Leopard Gecko Care Sheet



Leopard Gecko Care Sheet
Scientific Name: Eublepharis macularius

General Information

Leopard geckos are nocturnal ground dwelling lizards that originate from desert areas in Afghanistan, Pakistan, and western India. They are one of only a few species of geckos that have eyelids, which help keep their eyes clean in their dusty natural environment. They are very popular pets, in part because of their ability to thrive in captivity but also because of their docile dispositions, their openness for being handled and as most leopard gecko owners will attest to – their charming personalities.
Adult leopard geckos will grow to around 9 inches, with males typically being larger than females and when cared for properly have been known to live up to 20-years in captivity. The leopard gecko’s name comes from the full-body spotting that is typically found on an adult leopard gecko. Ironically though, the leopard gecko’s appearance has evolved tremendously over the past 10-years and many of the popular morphs today have eliminated the spotting that gave this gecko its moniker. Here at Cambridge Gecko  we specialise in some of the most extreme color morphs available today, from the bright orange of our Tangerine Rainwater Albinos, the awesome colour of our Sunglows, to the complex combinations of various morphs of leopard gecko.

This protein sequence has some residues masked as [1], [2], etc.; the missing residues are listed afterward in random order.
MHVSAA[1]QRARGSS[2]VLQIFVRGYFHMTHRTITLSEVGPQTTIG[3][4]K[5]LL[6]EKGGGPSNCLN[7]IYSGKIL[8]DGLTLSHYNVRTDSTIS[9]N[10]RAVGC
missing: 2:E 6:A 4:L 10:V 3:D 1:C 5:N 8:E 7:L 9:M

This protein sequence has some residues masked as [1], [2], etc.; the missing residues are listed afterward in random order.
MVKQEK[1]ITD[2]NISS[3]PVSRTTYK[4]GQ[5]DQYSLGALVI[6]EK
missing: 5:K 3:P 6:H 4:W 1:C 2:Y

Regardless of whether you are a hobbyist/breeder or a pet owner our advice is the same and that is to keep it simple. For pet owners your best option is a wooden or plastic or glass vivarium enclosure while the hobbyist/breeder who will be keeping several geckos should look to a rack system. In order for your leopard gecko to thrive there are five basic  requirements within the enclosure, which are heat, substrate, shelter and water/minerals and of course food


We believe it is best for the heat to be provided from below. In the case of a glass enclosure you can use an under tank heater, while the breeder’s best option for a rack system is heat cable or heat tape controlled by a thermostat. Because leopard ecko’s are cold-blooded and rely on their environment to control body temperature it is important that the heat source remains at approximately 90F and is situated at one end. This will give the leopard gecko the ability to thermo regulate by moving from the heat source to a cooler area of the enclosure ranging in the high 70’s to low 80’s. In other words do not heat the entire enclosure. Leopard gecko’s should be exposed to light for 10-12 hours per day but because they are nocturnal they do not require a UVB light.


For ease of cleaning and health purposes we recommend using a floor lino or paper towels. DO NOT use sand as this can cause the leopard gecko to be impacted within their digestive track should they ever ingest it.


Leopard gecko’s are nocturnal so shelters within their enclosure will provide them with a peaceful retreat to sleep or hide in. These can be as elaborate as you like or can be as simple as a plastic container turned upside down with a door cut into it to allow the leopard gecko’s passage. At least one of these hide areas should be kept moist, to assist the shedding process, using damp coco husk or moss. We recommend putting the dry shelter close to the heat source while the moist hide is placed at the cool end.